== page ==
Demand grows in N.W.T. for drone-led site surveys
Diavik Diamond Mine used new technology to survey latest expansion project
Drones are helping save time and money when it comes to surveying remote mining sites and other infrastructure in Canada's North, and at least one business in the N.W.T. says demand for the technology is growing.
Canada's second diamond mine, Diavik, put two drones to work about a year and a half ago for its latest expansion project.
Every two weeks, the drones fly high above the site, measuring the volume of piles of crushed rock — about three million tonnes' worth — that's being use to build a massive dike to access Diavik's fourth kimberlite pipe.
The new technology means that a job that once took two surveyors several days to complete on foot can now be completed in about 45 minutes.
"You've got moving equipment, dozers and trucks. You don't want people on foot in the mix there," said Gord Stephenson, the engineering superintendent for the new pipe.
"We've used it in inspections in open pits. We can no longer see the floor so we have been able to provide regular updates and imagery to the underground mine to help them plan some of their work. I think we're just tapping into the potential applications here."
Colin Charlton, of Ollerhead & Associates, which produces surveys and aerial photography throughout the territory for the construction, mining and transportation sectors, says traditional methods of aerial surveying may take up to six months.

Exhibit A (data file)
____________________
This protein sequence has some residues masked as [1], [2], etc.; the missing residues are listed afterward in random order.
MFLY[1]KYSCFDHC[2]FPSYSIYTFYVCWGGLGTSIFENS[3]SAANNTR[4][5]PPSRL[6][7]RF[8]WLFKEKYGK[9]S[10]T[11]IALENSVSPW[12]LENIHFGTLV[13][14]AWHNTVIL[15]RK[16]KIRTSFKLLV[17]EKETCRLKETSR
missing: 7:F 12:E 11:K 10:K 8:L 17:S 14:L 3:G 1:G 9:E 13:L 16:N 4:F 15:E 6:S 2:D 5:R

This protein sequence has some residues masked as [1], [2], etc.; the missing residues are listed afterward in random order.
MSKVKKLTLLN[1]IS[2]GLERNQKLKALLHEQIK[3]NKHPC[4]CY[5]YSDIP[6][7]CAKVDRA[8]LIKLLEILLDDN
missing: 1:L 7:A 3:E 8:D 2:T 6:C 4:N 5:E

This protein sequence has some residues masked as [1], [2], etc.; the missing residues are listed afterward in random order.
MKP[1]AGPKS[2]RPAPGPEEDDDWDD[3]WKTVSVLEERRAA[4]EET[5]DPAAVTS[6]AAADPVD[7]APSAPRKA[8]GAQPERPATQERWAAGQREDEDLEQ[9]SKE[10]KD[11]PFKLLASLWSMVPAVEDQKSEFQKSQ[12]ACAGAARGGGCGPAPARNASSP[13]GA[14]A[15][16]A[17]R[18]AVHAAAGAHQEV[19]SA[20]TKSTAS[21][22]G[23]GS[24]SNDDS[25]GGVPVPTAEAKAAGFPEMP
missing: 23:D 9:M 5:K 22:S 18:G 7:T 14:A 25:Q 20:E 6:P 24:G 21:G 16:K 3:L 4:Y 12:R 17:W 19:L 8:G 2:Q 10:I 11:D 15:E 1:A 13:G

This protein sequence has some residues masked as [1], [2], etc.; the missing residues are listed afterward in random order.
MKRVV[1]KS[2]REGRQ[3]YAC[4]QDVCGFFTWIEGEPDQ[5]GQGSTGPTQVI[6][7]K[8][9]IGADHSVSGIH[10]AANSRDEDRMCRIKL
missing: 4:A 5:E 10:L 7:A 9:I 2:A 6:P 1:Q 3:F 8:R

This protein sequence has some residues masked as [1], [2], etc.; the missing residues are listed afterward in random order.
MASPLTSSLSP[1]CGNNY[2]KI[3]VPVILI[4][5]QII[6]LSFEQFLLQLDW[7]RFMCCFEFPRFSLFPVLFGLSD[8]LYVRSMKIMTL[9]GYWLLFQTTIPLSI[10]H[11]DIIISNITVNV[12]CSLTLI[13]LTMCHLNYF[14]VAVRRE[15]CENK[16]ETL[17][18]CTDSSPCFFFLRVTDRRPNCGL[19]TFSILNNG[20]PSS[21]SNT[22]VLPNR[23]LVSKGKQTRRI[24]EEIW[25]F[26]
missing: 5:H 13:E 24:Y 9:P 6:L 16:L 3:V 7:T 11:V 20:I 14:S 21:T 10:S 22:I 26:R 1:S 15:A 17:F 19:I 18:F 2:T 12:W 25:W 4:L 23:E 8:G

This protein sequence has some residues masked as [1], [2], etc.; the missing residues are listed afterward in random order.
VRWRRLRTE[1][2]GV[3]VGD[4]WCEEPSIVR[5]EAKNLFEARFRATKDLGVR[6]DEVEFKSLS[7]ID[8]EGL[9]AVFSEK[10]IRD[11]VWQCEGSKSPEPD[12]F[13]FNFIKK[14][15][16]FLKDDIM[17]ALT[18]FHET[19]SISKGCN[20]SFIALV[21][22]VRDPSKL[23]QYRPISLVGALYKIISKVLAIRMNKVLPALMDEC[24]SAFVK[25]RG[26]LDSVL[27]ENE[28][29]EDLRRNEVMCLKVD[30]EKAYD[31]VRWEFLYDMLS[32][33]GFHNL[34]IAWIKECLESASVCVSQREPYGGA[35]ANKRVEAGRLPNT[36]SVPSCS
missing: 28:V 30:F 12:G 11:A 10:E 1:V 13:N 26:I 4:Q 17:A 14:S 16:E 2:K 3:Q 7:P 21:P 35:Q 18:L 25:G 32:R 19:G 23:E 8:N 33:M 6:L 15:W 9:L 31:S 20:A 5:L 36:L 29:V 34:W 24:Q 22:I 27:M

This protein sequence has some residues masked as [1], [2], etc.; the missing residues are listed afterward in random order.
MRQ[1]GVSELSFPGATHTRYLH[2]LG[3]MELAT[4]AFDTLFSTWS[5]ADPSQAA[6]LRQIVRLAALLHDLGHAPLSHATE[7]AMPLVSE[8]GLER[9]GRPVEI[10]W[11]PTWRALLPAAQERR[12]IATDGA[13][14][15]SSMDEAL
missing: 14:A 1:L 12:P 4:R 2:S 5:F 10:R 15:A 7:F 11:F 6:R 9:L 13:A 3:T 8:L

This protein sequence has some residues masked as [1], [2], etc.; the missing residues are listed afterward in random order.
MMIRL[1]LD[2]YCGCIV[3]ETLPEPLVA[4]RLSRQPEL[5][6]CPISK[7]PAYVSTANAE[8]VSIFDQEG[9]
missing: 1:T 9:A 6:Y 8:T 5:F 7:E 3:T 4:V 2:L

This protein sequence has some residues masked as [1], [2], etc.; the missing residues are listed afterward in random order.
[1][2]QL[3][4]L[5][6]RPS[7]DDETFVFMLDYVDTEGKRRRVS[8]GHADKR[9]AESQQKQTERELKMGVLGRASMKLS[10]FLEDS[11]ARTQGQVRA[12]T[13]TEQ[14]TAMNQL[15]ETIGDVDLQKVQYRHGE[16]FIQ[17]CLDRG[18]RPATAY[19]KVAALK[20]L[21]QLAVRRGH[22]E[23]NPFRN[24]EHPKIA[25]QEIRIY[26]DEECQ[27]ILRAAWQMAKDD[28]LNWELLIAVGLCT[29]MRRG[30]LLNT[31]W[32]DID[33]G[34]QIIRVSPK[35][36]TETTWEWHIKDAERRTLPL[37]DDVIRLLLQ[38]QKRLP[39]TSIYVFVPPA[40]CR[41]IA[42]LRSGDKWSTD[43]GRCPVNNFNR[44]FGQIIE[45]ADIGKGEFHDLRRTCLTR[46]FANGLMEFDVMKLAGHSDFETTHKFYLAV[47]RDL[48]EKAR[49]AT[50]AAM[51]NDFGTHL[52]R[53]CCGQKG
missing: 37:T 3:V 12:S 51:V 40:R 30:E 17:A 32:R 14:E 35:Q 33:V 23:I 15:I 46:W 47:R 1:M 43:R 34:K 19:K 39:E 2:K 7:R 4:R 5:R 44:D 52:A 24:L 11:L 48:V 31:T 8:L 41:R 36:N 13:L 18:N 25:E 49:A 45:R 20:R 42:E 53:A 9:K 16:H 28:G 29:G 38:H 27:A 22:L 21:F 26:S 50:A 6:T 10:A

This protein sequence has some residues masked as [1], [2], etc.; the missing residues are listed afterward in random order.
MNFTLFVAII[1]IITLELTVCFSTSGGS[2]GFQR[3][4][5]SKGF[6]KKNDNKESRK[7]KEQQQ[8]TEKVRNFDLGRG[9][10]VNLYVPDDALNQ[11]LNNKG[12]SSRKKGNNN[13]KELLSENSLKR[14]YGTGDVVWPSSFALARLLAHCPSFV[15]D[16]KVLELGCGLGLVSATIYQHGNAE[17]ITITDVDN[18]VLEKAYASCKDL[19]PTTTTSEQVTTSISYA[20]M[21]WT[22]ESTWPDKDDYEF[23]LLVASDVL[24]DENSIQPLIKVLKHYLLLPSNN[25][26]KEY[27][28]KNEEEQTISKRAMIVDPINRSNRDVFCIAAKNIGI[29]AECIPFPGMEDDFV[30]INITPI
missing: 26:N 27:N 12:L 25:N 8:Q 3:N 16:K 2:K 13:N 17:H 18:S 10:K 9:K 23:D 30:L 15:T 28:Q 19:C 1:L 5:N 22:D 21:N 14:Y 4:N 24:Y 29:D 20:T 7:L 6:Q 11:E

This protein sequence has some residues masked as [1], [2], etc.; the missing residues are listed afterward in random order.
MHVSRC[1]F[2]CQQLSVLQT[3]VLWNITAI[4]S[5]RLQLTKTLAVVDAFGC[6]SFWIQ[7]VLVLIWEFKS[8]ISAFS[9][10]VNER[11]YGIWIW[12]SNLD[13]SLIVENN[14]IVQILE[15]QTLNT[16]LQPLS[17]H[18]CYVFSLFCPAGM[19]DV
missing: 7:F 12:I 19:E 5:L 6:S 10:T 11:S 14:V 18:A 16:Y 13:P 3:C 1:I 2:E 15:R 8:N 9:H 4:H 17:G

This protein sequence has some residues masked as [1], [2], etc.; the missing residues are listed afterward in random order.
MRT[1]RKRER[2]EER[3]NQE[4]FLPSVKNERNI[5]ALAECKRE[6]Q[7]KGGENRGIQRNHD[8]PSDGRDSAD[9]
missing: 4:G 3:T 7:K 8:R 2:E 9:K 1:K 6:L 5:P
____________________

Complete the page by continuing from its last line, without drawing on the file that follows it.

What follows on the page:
With drones, "We can turn a product around in less than a week," he said.
Since the company introduced the fixed wing UAV three years ago, Charlton says it's gone from being used for 10 flights annually to upwards of 50 each year.
The company holds a special flight operating certificate from Transport Canada, allowing it to operate drones above airports and beyond in the N.W.T.
'I believe we are at a turning point'
Made of mostly Styrofoam, the fixed wing drone is equipped with a high resolution camera, GPS and radar technology.
During a 45-minute survey flight, the unmanned aerial vehicle soars above the ground in a grid formation, snapping hundreds of images. When linked together, the images can be used to create static maps and 3D models that are rich in data.
"When I say we acquire mass amounts of information, we're mapping the large track of land at two to three centimetre intervals," said Charlton. "Gathering everything from trees, light poles, tracking in the ground. It's very high resolution."
That information can then be mined repeatedly, without necessitating a return to the site.
Charlton says that due to the demand, expanding the fleet is a significant possibility.
"I believe we are at a turning point," he said. "I could see us jumping from one, to two, to three easily."